Wednesday, May 22, 2024
Editorial

Communication gap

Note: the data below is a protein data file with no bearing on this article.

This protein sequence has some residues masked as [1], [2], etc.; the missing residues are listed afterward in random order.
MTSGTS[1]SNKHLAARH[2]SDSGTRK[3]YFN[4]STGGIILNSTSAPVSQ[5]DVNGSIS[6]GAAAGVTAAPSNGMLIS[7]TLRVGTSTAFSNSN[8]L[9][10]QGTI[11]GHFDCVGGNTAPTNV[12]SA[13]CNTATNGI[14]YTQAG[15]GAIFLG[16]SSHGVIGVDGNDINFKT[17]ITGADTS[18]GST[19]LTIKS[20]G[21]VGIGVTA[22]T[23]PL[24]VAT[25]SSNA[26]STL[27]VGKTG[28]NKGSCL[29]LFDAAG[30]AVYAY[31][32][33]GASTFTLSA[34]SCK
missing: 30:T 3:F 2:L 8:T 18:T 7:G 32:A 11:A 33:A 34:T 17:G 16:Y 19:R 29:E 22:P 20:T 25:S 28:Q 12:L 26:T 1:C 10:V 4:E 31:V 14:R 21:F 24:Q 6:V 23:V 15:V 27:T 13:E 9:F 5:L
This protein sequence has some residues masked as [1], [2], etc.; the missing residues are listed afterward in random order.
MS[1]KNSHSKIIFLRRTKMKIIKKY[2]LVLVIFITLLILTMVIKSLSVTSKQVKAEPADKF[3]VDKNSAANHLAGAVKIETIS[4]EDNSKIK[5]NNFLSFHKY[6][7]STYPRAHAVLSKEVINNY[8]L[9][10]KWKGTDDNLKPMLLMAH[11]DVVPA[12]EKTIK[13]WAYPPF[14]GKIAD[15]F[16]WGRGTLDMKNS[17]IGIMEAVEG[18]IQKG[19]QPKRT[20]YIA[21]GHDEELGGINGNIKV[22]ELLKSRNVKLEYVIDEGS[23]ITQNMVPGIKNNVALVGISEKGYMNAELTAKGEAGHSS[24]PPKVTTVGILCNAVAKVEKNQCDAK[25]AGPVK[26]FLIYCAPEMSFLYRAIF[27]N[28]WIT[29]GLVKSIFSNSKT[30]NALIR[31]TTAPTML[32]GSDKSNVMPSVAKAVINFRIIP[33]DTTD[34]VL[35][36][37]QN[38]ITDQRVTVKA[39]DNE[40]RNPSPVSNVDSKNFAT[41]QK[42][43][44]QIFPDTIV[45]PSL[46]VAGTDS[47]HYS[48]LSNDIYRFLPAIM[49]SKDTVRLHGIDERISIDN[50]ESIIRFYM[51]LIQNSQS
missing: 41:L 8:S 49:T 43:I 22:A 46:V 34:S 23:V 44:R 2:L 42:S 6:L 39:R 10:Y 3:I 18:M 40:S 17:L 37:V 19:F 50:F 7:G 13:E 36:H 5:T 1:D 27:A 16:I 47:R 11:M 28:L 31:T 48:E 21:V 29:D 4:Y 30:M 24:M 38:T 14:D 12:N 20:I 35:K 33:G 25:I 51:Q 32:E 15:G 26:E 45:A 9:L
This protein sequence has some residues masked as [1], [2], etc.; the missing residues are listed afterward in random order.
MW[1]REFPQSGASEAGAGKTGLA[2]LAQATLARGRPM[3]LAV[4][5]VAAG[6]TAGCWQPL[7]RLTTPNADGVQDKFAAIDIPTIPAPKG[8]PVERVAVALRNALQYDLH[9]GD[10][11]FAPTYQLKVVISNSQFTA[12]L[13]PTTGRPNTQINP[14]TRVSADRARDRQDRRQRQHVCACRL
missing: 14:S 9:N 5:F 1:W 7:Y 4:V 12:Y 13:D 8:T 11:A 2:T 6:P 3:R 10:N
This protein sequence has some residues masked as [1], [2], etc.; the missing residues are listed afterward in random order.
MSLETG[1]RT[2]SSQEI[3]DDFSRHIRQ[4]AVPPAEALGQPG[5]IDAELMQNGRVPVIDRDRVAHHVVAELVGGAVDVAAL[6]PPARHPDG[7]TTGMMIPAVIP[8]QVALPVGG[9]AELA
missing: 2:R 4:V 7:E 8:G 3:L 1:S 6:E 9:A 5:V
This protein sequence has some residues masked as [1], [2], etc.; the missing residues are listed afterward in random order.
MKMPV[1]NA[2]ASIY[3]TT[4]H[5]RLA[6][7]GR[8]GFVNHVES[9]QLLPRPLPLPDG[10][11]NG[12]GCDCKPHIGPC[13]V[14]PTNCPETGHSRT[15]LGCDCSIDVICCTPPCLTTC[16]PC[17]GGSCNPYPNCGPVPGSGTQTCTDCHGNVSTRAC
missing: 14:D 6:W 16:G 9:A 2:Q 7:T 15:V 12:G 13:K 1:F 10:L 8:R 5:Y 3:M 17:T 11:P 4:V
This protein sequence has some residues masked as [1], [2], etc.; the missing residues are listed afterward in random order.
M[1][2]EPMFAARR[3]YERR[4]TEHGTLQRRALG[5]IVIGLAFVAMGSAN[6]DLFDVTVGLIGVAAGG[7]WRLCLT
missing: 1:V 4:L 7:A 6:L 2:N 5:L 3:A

Poor drainage, filthy toilets, and presence of rats – this is the image of most hospitals, both Government and private, in the State. This is particularly seen in most hospitals in Dimapur, including the District Hospital. A bad impression gets created outside that if such is the condition of this prestigious District Hospital what can be the condition of other hospitals in other towns and villages. So, it does not paint a good picture of hospitals in the State. The hospital administration must address these problems so that the patients and their attendants do not suffer. It is not that such problems are in the District Hospital only. Several hospitals do have similar problems, and some of those having even more grave problems. These problems have not surfaced up all of a sudden. The problems are there for long. Because of the callousness of the successive administrations in past, the problems were taken very lightly. If the problems were not taken seriously in the past, those should be taken seriously now. Poor hygiene and lack of cleanliness can affect patient-care also. Maintaining hygiene always helps in preventing infections. The hospitals should not spread infection due to un-cleanliness and poor hygiene. Most staff members meant to keep hospitals clean do their duty with sincerity, and their work gets noticed also. If they were not doing their work, the condition of hospitals would have been very horrible. But lapses in duty by some others send wrong signals. They too must discharge their duties honestly, so that the overall atmosphere of cleanliness prevails. Most doctors and paramedical staff in the District Hospital or other hospitals try their level best to provide better health-care to patients, and their good work is being appreciated by the patients and attendants. While the patients get good care from medical staff, those associated with maintaining cleanliness in hospital must ensure that the patients should not face problems because of any carelessness on their part. The primary responsibility of keeping the hospitals clean is that of the hospital administration. The patients and their attendants should also ensure that the efforts of the authorities do not go wasted. It has been seen in several hospitals that some patients or attendants do not go by the norms to keep hospitals clean. They too have to change their approach for good. Here we need to understand that patient satisfaction is an important and commonly used indicator for measuring the quality in health care; it gives providers insights into various aspects of medicine, including the effectiveness of their care and their level of empathy. What do patients really expect from health care? People don’t want more care – they want right care. People don’t expect perfection, but they demand empathy plus transparency. As the healthcare industry shifts toward patient-centered models, providers will need to fully understand patient satisfaction measures and how they affect their practices. And for patient satisfaction we need to improve our healthcare standards and delivery system. Indeed our healthcare system needs policy review. Now is the time to standardize healthcare system. All around us technological advancements are being made with no exceptions. Modernizing today means future-proofing for tomorrow. Hardly a day goes by without reading about allegations of negligence and counterpoints, quality failure and its impact on patients, their families – a blame game. Much patient dissatisfaction and many complaints are due to breakdown in the doctor-patient relationship. Sure, many doctors are working hard, do their best, but good number of care-providers tend to overestimate their ability in communication. From times immemorial medical profession identified itself as noble practice, and its care providers attained respect in civil society though a trusted doctor-patient relationship. Our doctors are laced with skills of any international repute, but despite hard work and professional competency, the public is losing their trust in them mostly because of gaps in communication skills, sadly not taught in medical schools or any professional courses. Over the years, much has been written on this important topic to bridge the gap between projections and ground reality. Yes, a gap analysis in healthcare is much awaited.

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